Categories
Alumni Events Recovery

Alumni Family Weekend 2014: A Success!

The Alumni Family Weekend has been a celebrated piece of the Visions puzzle for several Visions Alumni Staff 2014years. It has grown and evolved into a widely celebrated event involving parents, alumni, and staff. We always start out the weekend with an alumni-family dinner. It’s so nice to see families from years’ past as well as recent and current families. The dinner is a nice way to launch a weekend of recovery fun, service projects, and the inimitable Alumni vs. Staff softball game.

 

Roxie Fuller, our Alumni Coordinator did a phenomenal job planning this event with the help of her amazing support team, Chloe Huerta and Nick Riefner.  We had an incredibly diverse array of alumni in attendance along with their families. There were even a few alumni who brought their babies to introduce to the Visions family. What a beautiful thing to witness: our alumni’s transformation into parenthood and beyond.

 

This year, the service project included a pet adoption that the kids and their families could participate in. We have been proud partners with Free Love Animal Rescue in Brentwood since April and it was a pleasure to include alumni and current families in this service work. Working with animals can be a wonderful salve for the heart. Many of our teens volunteer with Free Love Animal Rescue during their time in outpatient, Launch, NeXT and at the Day School.

 

Our softball game was off the hook this year! It was Fiesta themed! Our bellies were full and happy thanks to the taco truck on site. We had a solid scorekeeper this year: Bill Hoban! And staff finally got our title back. We won fair and square. It was an amazing game and no one lost an eye! All in all, it was a perfect end to this year’s Alumni Family Weekend.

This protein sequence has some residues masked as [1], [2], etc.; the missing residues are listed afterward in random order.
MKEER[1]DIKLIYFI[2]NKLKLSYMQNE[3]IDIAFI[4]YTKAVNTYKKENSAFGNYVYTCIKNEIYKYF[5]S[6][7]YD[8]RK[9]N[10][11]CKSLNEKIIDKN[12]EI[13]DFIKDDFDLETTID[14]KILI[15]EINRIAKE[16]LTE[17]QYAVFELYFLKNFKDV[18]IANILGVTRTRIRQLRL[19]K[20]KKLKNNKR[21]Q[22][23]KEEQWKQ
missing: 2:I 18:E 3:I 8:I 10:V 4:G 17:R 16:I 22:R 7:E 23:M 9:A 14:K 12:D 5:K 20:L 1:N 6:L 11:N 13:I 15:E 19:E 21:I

“What another fun and successful Alumni Weekend! It was lovely to see so many familiar faces and catch up on what our alumni have going on in their lives. Thank you so much to Chloe, Nick, and of course Miss Roxie! These three worked so hard and clocked in many man hours to put this event together.” – Lianne Domingo

 

“The weekend was awesome! Between the unity of the clients both current and past and the hardworking spirit of all the staff alumni weekend was again possible and exciting!” – Nick Riefner

 

“As a fellow alumni being a part of the team that plans the big alumni weekend was an honor. I had a great time seeing so many teens and families doing well. It was really cool to catch up with some alumni that I went to Visions with. I’m so happy so many people came out this weekend! I couldn’t have done it without Roxie, Nick, and Christina.” –Chloe Huerta

 

“This past weekend had me reflecting on how Visions continues to evolve.  We have become so much more than just a treatment center…Visions is a community proudly claimed by so many coast-to-coast and even world wide.  From Staff to Alumni Parents, Teens and now Young Adults…we all have a common thread…we are all Visions Family.” – Christina Howard-Micklish

 

We are grateful for the turnout and diverse array of alumni and their families that joined us this year. We know that no matter what happens in the lives of our alumni, they will always have a community ready to support them. Thank you to all who attended this year,  and a special shoutout to Roxie, Chloe and Nick for their hard work and dedication to making this year’s Alumni Family Weekend such a success. Until next year!

Categories
Mental Health Mood Disorders Personality Disorder Recovery Self-Care

Mental Health is Mental Wealth